Diversified companies are finding that far-flung businesses may be a secret weapon in developing new automotive technologies.
By developing products that work both inside the car business and outside of it, suppliers are able to spread the cost of r&d, tooling and production.
The strategy is allowing suppliers to serve an auto industry that needs expensive new technologies for connectivity and safety.
- Electronics giant Bosch is producing sensors for both autos and smartphones.
- U.S. chip maker Nvidia has adapted its video game graphics chips for use in self-driving cars.
- Harman is developing gadgetry suitable for both consumer electronics and connected cars.
Such cross-pollinating of industry sectors stands in contrast to the more recent trend among automotive supplier giants. A number of big suppliers, including Delphi Automotive, Visteon Corp. and Johnson Controls, have sold underperforming divisions to focus on a narrower range of products.
But a new counter trend is emerging: Diversified companies are finding that developments in one industry can make them more competitive in the auto industry.
Here's how they're doing it.
Robert Bosch GmbH spent $1.1 billion to open a "clean plant" in Reutlingen, Germany, six years ago to produce accelerometers, gyroscopes, yaw rate sensors and other electronic gadgetry.
These microelectromechanical systems, dubbed MEMs, are used to control airbags, engines, stability control systems and other key components. A vehicle might sport 50 or more sensors, but automakers alone didn't generate enough sales volume.
So Bosch found new uses in smartphones, tablets and video game consoles, which now account for 75 percent of the plant's output.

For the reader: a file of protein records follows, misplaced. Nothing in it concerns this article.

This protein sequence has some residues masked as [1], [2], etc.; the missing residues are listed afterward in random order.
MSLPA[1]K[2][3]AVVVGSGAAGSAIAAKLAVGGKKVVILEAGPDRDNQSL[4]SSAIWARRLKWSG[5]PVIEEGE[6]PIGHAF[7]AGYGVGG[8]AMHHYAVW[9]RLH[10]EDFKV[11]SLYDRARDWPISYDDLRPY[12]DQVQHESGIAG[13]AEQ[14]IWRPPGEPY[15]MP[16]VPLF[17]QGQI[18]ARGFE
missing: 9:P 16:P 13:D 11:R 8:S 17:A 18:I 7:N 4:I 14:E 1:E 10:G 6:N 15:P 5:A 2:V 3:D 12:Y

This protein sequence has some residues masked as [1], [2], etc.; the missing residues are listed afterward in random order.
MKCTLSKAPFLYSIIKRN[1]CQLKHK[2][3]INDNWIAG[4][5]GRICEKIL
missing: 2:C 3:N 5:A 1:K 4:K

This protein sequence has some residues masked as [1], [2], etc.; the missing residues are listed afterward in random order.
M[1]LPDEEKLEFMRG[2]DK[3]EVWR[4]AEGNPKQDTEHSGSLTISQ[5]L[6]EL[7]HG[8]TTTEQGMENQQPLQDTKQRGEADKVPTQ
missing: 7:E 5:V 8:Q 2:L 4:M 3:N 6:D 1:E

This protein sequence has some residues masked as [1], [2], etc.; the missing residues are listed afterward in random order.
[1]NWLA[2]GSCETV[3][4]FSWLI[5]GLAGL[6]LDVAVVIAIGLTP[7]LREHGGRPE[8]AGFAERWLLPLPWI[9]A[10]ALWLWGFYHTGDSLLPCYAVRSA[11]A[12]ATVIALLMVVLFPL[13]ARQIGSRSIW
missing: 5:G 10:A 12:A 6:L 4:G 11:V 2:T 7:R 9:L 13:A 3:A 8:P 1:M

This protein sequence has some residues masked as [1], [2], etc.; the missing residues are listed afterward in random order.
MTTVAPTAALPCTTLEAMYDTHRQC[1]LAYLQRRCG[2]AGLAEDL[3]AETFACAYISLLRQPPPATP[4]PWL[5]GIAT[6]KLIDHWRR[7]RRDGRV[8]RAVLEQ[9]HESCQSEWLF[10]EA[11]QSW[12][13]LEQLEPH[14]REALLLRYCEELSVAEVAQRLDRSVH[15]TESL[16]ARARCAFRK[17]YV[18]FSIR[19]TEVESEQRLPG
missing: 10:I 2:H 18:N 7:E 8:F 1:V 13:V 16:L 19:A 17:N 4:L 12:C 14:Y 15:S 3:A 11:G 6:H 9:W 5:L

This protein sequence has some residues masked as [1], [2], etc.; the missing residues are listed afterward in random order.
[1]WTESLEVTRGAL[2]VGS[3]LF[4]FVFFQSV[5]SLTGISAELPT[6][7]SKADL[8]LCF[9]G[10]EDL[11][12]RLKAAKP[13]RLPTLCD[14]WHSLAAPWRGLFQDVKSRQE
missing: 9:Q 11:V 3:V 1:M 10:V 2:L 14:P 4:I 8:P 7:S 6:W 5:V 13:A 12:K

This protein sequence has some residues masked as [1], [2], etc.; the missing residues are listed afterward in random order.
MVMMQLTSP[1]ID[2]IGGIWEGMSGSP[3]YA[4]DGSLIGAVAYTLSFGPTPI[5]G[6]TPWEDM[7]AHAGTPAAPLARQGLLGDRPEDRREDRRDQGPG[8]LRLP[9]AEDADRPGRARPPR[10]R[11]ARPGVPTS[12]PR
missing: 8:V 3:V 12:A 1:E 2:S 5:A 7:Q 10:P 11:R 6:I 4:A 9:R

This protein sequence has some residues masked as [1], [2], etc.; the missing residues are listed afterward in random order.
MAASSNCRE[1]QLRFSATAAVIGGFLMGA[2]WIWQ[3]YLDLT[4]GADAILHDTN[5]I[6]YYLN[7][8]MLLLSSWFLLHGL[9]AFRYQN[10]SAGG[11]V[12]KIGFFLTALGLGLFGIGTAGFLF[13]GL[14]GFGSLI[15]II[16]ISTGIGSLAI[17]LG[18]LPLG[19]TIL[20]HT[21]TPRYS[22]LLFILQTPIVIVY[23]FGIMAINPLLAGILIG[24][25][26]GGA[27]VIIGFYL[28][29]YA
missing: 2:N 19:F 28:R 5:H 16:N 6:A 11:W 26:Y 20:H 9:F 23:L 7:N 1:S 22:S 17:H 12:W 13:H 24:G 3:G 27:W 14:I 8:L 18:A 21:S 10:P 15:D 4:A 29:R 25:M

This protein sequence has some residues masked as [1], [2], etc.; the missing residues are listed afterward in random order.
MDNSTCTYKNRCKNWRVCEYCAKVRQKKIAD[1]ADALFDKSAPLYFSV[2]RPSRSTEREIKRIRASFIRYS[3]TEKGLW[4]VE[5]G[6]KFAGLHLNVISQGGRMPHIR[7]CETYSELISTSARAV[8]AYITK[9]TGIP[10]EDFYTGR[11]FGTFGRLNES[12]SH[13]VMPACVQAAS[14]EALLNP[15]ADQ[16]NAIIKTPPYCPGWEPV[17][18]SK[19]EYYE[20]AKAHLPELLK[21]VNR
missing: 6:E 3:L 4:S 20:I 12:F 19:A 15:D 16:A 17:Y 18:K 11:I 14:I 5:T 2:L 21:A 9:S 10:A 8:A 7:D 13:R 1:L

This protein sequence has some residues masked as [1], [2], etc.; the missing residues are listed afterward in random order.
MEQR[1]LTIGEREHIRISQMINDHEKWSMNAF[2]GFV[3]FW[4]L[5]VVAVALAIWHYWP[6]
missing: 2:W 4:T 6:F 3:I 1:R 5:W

"We are leveraging the investments that we make," said Tim Frasier, president of Bosch's North American automotive electronics unit. "We wouldn't have made that investment if we didn't have access" to consumer electronics.
The Reutlingen facility's high price tag is attributable to the extreme measures required to make it a dust-free and vibration-free plant. To eliminate vibration from nearby road traffic, Bosch constructed a building within a building, with outer walls that are structurally separate from the inner rooms. Filters scrub the air clean of dust, and employees must pass through electronic sniffers that detect dirt.
Since it takes six weeks to produce the 8inch silicon wafers that constitute the sensors' raw material, Bosch keeps the plant running around the clock.
In 2014, Bosch's MEM sensors generated sales of $790 million, enough to dominate the industry segment, according to IHS Automotive.
Bosch expects to get another sales boost via the Internet of Things - that is, by supplying the components used in connected homes, appliances and other smart everyday objects.
"We're making investments in automotive," said Frasier, "but we're finding ways to make the business case work with applications elsewhere as well."